Residents in the UP Himalaya, abundant in rivers and glaciers and covered by a piped water network, are experiencing a water shortage caused by a range of other problems
THE RICH out of greed and the poor out of need have damaged the fragile ecology of the Himalayan region so extensively the eight districts in the Kumaon and Garhwal region are gripped by a water shortage and law and order is gravely endangered, with village pitted against village and caste against caste. Warns Pradeep Tamta, an active member of Uttarakhand Sangharsh Vahini, "We are ready for even a bloodbath on the issue of water in the future."
It is paradoxical that inhabitants of the Uttar Pradesh Himalaya, which is the home of huge glaciers and through which major rivers flow, should experience water scarcity all their lives. Besides the shortage, an aspect of drinking water in the region is that it is hard and pure in the upper altitudes though its quality may be poor in the valleys. In addition, water contamination occurs because of washing and bathing at reservoirs and collection points and because of tampering with pipelines and chlorinators and inefficient sand filters.
Piped water systems now cover practically the entire UP mountain region, but about 50 per cent of the population do not benefit from it because they live in remote toks (hamlets). These villagers depend, as they have through history, on natural water sources such as springs and streams, not necessarily close by. But even these sources may not be available indefinitely, for studies over the past 20 years indicate that as much as 40 per cent of the springs are steadily drying up and their discharge rate is declining rapidly.
But what handicaps the work to provide drinking water to all the mountain residents is the constant bickering between the two state water departments, with the UP Irrigation department standing by, eager to fish in troubled waters. Experts estimate as much as 8 per cent of spring water in the region is wasted mainly because lack of coordination results in each agency tapping water sources indiscriminately. Also, the Jal Sansthan has not taken up maintenance of several projects finished by the Jal Nigam, citing "various technical faults." Indifferent government officials and a people reduced to apathy by grinding poverty, self-serving community leaders and frequent natural calamities, such as the 1991 earthquake, have multiplied the problem. Dharuchala, in picturesque Pithoragarh district, typifies the water problems that plague the hill regions. Flanked by snow-capped mountains, Dharuchala has a population of about 3,000 and is situated in a valley that has annual rainfall of 100 cm to 150 cm. The area is prone to earthquakes and landslides are common.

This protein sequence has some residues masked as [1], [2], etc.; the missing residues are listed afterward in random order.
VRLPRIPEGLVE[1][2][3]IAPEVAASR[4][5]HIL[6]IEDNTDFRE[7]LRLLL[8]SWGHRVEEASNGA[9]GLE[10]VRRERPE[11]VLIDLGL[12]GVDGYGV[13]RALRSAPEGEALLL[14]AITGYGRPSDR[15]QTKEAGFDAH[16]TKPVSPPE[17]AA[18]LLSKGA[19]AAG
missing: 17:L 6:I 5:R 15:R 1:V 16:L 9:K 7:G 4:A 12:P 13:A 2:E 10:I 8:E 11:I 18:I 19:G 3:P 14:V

Piped water was introduced in the valley in the early 1960s. Of 101 water schemes that have been taken up, 14 are in partial operation in 13 villages and 24 schemes are totally inoperative. Twelve of the villages are without piped water because the villagers disconnected the pipelines, pursuing internecine quarrels, prompted by a state government takeover of all water sources, which was in direct conflict with a hill tradition that a village has exclusive use of a water source within its limits. Despite a Rs 65-lakh reorganisation scheme drawn up by Jal Sansthan, Dharuchala residents get only about 30 litres supplied during three hours a day. There are plans, however, to augment the existing water storage capacity with a 350 kl tank that will hold water brought in from a gadhera 6 km away.
A major hurdle in improving the water supply position is the lack of adequate data on underground water in the area. Neither the Jal Nigam nor the Jal Sansthan has a geo-hydrological wing and no survey work has been carried out in the UP Himalaya to discover new water resources. And, headed for hot water is a water harvesting scheme prepared by a central technical mission about four years ago which has evoked little enthusiasm from officials or the local population. The project calls for pipes to be laid on roofs through which rainwater can be directed to a cement storage tank. S M Hammad, a veteran of the Jal Nigam in Almora and Nainital who has been studying the efficacy of a similar scheme in Meghalaya, pointed out that the UP hills had long spells of dry weather. He also said the villagers cultivate vegetables on the roofs of their houses and stable their livestock in ground-floor sheds, which, being adjacent to the proposed water storage tank, would result in polluted water.
Water experts are generally agreed that water scarcity in the UP hills cannot be ended unless strategies that are economically, environmentally and socially sustainable are adopted with the full involvement of local residents and gram sabhas. In addition, local residents should be instructed in how to keep their water sources free from contamination and they should be entrusted with the operation and maintenance of their supply system. Finally, adequate funding is essential if there is to be an efficient rural water supply network serving the people of the UP Himalaya region.
Puranchand Sharma, a politician from Almora, who can speak of hill development from the perspective of a state minister, conceded water is a problem in the hill areas, but says it is not as alarming as it is in the plains. He says all problems of the hill region could be solved if the eight districts were merged into a separate hill state, Uttarakhand.
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